It’s International Genocide Prevention Day; Why is Rwanda Hero Rusesabagina still in jail?
Today marks the “International Day of Commemoration and Dignity of the Victims of the Crime of Genocide and of the Prevention of this Crime” or “Genocide Prevention Day.” It is also the 72nd anniversary of the 1948 Convention on the Prevention and Punishment of the Crime of Genocide (the “Genocide Convention”). On the United Nations’ (UN) official website dedicated to this day, one conflict is highlighted above others. It is the 1994 Rwandan Genocide.
While the world looked on and did nothing, a few people inside Rwanda did what they could to save their family members, neighbors, coworkers, and friends. One such person is Paul Rusesabagina from Hotel Rwanda. Acting as the Manager of the Sabina Hotel Des Milles Collines, he was able to save the lives of 1,268 fellow Rwandans. His courage stood out against the barbarism that surrounded him and stood in stark contrast to the cowardice shown by the international community.
While the UN uses the Rwandan Genocide as a kind of “teachable moment,” they are actively ignoring the plight of one of the heroes of that terrible time. In August, Rusesabagina was kidnapped from Dubai, tortured, and returned to Rwanda. Once there, he was arrested and has been incarcerated ever since. He has been denied visits by the Red Cross, communication with his family, and for months he was denied the basic human right of conferring the lawyers he selected.
Rusesabagina has said that he did “not survive the genocide to be silent.” Since that tragedy, he has been an advocate for the human rights of all people. In 2005, George W. Bush awarded him the President Medal of Freedom for “remarkable courage and compassion in the face of genocidal terror.”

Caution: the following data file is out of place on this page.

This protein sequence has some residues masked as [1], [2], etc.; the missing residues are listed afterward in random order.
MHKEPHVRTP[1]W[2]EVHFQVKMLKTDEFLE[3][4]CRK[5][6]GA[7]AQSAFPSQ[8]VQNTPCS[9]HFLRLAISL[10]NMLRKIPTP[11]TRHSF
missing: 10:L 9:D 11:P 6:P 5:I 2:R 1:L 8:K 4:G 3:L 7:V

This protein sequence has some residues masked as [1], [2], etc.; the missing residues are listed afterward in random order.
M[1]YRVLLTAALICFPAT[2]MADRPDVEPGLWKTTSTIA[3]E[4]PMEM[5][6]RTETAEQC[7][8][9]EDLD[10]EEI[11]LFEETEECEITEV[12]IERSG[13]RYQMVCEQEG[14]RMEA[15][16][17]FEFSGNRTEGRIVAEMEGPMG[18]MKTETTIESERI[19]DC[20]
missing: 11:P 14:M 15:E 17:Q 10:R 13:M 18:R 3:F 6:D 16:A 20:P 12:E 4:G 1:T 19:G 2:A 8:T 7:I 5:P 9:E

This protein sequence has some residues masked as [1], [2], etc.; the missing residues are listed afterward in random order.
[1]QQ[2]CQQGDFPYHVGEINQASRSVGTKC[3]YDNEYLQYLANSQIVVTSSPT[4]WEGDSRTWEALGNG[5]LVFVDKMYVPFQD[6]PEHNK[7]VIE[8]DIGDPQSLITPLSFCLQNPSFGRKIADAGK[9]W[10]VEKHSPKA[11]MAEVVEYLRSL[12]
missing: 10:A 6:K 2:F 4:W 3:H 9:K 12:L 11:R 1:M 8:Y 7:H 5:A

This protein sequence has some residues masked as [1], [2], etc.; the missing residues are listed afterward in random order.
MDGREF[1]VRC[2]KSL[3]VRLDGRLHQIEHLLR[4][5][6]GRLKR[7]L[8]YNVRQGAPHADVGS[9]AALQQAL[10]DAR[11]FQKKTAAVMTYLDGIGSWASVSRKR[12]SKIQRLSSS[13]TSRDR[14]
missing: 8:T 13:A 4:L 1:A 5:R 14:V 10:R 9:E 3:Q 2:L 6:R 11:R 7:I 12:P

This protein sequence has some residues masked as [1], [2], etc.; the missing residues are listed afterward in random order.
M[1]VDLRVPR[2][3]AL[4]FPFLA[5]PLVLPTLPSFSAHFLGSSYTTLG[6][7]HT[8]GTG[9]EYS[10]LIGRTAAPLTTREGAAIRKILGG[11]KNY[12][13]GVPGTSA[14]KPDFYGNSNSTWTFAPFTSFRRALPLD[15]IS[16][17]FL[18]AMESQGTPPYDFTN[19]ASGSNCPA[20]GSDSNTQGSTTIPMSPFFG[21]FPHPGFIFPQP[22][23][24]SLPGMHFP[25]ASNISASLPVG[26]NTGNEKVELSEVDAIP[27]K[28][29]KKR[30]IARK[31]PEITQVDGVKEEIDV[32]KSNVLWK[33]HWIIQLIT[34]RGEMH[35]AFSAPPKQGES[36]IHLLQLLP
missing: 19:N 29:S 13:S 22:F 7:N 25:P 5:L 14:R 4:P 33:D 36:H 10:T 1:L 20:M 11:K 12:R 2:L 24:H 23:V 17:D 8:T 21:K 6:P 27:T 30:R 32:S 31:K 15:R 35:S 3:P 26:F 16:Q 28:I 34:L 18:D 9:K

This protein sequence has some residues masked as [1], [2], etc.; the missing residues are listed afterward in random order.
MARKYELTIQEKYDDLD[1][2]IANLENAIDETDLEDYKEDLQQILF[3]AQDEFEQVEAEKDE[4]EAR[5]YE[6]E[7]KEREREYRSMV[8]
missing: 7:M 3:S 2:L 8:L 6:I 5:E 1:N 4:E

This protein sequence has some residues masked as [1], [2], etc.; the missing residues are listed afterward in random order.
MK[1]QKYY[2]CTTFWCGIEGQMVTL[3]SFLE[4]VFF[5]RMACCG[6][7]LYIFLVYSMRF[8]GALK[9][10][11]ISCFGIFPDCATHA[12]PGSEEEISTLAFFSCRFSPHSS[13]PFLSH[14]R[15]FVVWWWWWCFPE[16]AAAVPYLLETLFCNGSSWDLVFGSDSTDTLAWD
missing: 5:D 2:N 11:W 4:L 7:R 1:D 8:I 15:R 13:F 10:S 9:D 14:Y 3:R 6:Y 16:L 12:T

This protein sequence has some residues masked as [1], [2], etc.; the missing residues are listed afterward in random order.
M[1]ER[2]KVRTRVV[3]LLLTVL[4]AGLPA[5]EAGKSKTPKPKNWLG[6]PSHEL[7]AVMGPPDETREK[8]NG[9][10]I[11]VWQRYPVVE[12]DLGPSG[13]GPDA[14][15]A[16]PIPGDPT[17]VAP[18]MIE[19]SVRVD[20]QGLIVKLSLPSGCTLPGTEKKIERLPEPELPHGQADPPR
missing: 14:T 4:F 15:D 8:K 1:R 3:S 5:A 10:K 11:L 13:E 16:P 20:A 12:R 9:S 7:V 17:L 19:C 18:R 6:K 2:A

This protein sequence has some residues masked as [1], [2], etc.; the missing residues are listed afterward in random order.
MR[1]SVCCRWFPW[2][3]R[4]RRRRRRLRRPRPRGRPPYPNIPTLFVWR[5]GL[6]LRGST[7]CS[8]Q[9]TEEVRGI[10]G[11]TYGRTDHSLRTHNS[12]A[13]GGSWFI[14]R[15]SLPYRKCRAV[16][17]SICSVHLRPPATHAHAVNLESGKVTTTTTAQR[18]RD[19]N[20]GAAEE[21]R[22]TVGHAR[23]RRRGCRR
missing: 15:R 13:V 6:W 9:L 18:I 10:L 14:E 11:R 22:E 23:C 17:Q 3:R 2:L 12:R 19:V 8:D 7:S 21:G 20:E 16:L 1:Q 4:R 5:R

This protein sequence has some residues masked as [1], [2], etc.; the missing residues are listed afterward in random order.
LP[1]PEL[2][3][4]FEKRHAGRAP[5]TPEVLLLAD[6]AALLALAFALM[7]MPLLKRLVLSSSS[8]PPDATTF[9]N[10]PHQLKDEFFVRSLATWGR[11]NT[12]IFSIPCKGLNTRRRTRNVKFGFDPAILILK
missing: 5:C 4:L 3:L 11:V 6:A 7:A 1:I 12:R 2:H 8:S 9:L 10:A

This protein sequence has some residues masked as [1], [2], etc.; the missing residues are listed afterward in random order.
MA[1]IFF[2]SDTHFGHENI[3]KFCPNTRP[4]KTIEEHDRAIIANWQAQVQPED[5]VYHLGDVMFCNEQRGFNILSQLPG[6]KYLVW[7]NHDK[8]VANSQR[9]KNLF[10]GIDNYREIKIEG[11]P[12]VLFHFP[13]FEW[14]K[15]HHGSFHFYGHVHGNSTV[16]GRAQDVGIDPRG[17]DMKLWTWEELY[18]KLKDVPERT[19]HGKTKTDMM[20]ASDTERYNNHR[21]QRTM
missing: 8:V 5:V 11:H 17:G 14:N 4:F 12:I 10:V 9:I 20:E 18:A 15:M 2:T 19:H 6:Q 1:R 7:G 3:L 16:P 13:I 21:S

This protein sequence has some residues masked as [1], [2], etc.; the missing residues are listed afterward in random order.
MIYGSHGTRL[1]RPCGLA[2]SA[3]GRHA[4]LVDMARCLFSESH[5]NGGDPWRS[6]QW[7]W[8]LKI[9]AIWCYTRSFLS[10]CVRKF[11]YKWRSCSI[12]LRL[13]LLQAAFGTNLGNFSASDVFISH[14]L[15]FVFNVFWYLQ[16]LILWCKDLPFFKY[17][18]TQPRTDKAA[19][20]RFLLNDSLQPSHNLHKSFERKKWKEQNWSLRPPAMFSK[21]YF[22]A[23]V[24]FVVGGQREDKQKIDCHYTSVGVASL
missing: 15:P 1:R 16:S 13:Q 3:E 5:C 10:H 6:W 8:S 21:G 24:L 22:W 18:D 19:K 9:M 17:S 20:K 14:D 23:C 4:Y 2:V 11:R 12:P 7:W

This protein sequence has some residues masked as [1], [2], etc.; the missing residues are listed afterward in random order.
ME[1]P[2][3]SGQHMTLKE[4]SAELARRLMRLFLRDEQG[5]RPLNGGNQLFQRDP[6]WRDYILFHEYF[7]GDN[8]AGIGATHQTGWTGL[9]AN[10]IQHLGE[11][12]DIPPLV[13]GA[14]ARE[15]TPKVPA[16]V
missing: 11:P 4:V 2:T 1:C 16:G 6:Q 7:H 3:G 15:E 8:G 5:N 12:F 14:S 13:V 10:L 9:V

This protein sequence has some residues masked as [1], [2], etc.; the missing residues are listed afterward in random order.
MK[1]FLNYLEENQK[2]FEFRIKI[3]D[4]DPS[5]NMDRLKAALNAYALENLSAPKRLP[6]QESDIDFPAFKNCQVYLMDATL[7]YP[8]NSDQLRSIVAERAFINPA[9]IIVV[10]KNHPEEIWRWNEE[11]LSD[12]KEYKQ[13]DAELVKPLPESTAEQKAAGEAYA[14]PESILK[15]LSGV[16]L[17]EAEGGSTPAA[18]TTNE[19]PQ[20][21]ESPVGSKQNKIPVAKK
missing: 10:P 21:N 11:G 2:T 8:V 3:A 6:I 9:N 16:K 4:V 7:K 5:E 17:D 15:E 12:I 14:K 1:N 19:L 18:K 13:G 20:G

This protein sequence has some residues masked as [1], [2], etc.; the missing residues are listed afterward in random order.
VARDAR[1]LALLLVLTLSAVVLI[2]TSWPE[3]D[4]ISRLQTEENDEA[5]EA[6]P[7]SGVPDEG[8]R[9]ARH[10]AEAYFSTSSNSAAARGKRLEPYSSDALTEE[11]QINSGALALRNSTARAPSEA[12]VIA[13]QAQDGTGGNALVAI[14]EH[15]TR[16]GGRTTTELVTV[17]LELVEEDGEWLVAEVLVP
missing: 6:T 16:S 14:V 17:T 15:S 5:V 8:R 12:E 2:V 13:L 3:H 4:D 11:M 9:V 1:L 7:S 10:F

Rusesabagina has spent his time since 1994 as a humanitarian and speaker raising awareness about what happened in Rwanda during the Genocide so that Never Again can mean Never Again. Not another Holocaust. Not another Genocide in Rwanda, or Armenia, or Cambodia, or Cameroon, or anywhere. Rusesabagina educates students and adults about the need to create sustainable peace in the Great Lakes Region of Africa and around the globe with the hope of preventing genocide and mass atrocities.
Rusesabagina has also been a fierce critic of Rwandan President Paul Kagame and a staunch advocate for the human rights of people in Rwanda and around the globe. Kagame uses the genocide to control his citizens in the nation and outside. To remind Rwandans of the horrors of 1994, every April the nation remembers the tragedy by reenacting it. There is no reason to do this but to scare people. The world remembers and commemorates the survivors of the Holocaust but no one reenacts it.
Genocides are not random acts. There is a pattern and path they all follow. Edmund Burke wrote, “The only thing necessary for the triumph of evil is for good men to do nothing.” To allow one good person who did not stand by and do nothing when people all around him were being butchered to be railroaded to prison for political reasons would set a horrible example. Genocide is not a relic of the past or something that happens in a vacuum. From the Rohingya in Myanmar, the Uyghurs in China, the Kurds in Turkey, Syria, Iraq, and others, multiple populations remain at risk. We need anti-genocide heroes more than ever.
The world failed Rwanda in 1994. The UN failed. If they really want to use the 1994 Genocide as a cautionary tale, the first order of business needs to be sending Paul Rusesabagina home to be with his family.